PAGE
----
Luke 12:1-3. “Be on your guard against the yeast of the Pharisees, which is hypocrisy. There is nothing concealed that will not be disclosed, or hidden that will not be made known. What you have said in the dark will be heard in the daylight, and what you have whispered in the ear in the inner rooms will be proclaimed from the roofs” (cf, 8:17).
Exegesis and Application
The focus on this brief passage is a warning from the Lord (“be on your guard against”) on Christian “hypocrisy.” In vs. 2, the Greek word is “hupokrisis” which has its etymological root in “acting,” thus a “pretender” or even a “dissembler.” Jesus is speaking to his disciples. When it comes time that His name can not be confessed but at the risk of reputation, liberty, property, and maybe even life itself, the temptation to conceal our inner convictions will be exceedingly strong. It is the consequences of such cowardly and traitorous concealment that our Lord is now pointing out. He is urging His followers not to be “hypocrites,” in the sense of shrinking from confessing His name (“acknowledging me”) before men (cf, Mark 8:38; Rom. 1:16; 2 Tim. 1:8, 12).
Vs. 3 says that even if you try and hide your Christian convictions from those around you, you will be found out. You will eventually be outed as a follower of Jesus. This is not something that will happen at judgment, rather this outing will happen in this life and when it does happen it will be broadcast to the community (“from the roofs”). After all, what better way to embarrass and humiliate Jesus and his gutless followers than to tell everyone that you are a secret Christian and ashamed of Jesus. The classic New Testament example of Christian hypocrisy is Peter: “Peter replied, ‘Lord I am ready to go with you to prison and to death.’ . . . This man was with Him. . . . ‘Man, I don’t know what you are talking about.’” (Luke 22:33, 54-62). In the Old Testament we have the example of Abraham’s cowardice before King Abimelech: “Abraham said of his wife Sarah, ‘She is my sister.’. . . .Abimelech asked Abraham, ‘What was your reason for doing this?’ Abraham replied, ‘I said to myself, “There is surely no fear of God in this place, and they will kill me. . . I said to Sarah, ‘This is how you can show your love to me: Everywhere we go, say of me, ‘He is my brother.“’”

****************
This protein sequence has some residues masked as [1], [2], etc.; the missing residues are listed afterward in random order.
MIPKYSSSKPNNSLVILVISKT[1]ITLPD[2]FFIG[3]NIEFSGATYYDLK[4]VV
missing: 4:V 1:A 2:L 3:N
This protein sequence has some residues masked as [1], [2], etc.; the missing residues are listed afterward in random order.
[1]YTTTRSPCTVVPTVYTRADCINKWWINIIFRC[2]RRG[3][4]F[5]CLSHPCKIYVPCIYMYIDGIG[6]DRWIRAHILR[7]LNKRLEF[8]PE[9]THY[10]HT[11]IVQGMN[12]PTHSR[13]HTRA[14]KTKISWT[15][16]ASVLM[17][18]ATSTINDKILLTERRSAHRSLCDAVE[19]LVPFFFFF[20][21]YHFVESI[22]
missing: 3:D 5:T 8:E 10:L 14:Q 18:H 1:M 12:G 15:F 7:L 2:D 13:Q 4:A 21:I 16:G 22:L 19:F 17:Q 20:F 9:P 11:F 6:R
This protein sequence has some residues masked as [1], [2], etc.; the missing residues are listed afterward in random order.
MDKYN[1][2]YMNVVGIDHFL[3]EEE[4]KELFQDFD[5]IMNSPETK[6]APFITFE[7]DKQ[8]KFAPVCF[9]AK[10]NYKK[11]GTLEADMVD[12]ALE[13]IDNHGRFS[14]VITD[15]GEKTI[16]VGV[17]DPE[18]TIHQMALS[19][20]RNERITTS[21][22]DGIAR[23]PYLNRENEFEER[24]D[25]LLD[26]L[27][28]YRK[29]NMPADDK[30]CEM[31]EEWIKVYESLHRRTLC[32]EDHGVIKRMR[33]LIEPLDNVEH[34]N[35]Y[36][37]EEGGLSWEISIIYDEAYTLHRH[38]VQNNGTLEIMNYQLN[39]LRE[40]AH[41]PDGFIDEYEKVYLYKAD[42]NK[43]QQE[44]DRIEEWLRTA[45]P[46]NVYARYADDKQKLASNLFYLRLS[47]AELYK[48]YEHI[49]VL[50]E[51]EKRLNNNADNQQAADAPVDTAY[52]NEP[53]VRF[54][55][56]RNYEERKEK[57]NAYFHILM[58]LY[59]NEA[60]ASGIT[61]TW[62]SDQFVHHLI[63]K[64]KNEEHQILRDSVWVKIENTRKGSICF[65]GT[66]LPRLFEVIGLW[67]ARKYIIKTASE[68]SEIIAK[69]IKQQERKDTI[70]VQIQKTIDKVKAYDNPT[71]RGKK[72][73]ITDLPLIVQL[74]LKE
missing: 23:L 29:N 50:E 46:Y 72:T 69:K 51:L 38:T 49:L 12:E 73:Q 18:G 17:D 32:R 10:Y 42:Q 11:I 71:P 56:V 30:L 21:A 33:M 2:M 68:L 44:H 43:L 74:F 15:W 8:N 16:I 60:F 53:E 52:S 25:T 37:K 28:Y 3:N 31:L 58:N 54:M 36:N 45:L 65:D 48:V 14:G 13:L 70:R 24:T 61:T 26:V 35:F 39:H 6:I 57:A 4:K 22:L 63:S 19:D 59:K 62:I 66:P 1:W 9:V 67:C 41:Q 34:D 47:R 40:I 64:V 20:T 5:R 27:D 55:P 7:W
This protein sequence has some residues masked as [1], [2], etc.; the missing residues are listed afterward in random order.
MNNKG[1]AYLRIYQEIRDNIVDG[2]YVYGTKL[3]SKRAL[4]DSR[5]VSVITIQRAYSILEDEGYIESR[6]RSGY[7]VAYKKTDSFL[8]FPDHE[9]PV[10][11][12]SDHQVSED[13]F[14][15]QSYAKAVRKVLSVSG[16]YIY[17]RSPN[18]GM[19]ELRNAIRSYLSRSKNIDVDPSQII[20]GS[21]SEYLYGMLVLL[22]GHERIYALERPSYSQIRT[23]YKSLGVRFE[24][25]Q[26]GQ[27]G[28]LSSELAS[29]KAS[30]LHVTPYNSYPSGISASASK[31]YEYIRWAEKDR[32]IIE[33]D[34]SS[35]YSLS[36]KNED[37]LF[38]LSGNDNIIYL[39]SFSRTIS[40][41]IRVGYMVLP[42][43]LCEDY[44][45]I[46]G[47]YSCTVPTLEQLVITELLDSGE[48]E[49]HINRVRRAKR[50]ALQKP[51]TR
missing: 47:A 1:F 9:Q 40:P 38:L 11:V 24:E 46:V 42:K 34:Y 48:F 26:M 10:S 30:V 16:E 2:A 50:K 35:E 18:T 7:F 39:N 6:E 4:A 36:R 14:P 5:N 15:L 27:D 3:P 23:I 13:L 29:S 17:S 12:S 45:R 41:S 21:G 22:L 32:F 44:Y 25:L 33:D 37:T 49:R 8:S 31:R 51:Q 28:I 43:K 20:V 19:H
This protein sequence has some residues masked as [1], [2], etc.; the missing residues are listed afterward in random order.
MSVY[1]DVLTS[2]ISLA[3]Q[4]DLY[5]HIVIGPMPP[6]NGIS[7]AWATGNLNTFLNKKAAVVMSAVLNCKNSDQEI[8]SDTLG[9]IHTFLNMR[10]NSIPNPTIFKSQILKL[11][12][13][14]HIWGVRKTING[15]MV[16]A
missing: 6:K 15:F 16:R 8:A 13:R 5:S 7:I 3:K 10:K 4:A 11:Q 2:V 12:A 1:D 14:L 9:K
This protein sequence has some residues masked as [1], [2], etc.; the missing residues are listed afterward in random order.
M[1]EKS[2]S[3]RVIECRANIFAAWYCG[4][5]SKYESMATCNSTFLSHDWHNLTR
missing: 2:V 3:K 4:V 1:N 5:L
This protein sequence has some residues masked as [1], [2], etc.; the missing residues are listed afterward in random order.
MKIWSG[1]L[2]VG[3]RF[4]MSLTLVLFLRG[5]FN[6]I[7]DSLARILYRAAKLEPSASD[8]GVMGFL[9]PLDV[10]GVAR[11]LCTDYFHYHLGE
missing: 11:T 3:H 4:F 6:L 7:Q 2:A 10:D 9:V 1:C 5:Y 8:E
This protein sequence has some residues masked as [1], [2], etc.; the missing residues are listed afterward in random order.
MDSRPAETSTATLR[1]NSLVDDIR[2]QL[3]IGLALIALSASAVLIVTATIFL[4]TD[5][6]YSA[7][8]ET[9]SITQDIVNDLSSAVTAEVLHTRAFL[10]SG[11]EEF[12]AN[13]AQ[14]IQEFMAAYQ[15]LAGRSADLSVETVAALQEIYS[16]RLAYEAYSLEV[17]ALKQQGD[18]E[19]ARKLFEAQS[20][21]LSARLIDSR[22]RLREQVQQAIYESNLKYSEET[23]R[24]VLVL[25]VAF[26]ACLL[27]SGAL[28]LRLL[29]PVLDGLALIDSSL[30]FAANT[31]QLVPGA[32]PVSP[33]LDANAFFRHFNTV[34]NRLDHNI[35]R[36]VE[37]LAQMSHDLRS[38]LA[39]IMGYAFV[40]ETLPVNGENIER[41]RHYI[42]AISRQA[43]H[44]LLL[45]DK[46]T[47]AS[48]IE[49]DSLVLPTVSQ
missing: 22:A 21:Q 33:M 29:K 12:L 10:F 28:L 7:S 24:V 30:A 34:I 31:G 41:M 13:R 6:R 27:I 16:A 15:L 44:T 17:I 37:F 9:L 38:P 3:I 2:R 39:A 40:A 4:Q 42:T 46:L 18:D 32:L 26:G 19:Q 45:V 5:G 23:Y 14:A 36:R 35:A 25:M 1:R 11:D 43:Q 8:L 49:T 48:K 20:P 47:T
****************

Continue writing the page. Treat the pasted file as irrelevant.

How does this passage apply to the Christian journalist?
1) The American newsroom can be a hostile environment for the faithful Christian journalist. There is great temptation to trim one’s worldview sails and be silent or incomplete in expressing or acting on one’s Christian convictions.
2) The authentic Christian journalist must be transparent in his life and actions. It is impossible with the evil one on the move for the Christian journalist to remain “behind the curtain.” Not only will God’s truth be revealed but all truth will be revealed, especially when the wolf is seeking to do damage to Christ and His followers.
3) The Christian journalist needs to know that even a smidgen of hypocrisy, a tiny amount of pharisaical compromise with the world in the newsroom can lead to the deflating of one’s testimony and an ineffectual lifestyle in pleasing God. One’s newsroom testimony becomes clanging and brittle (1 Cor. 13:1).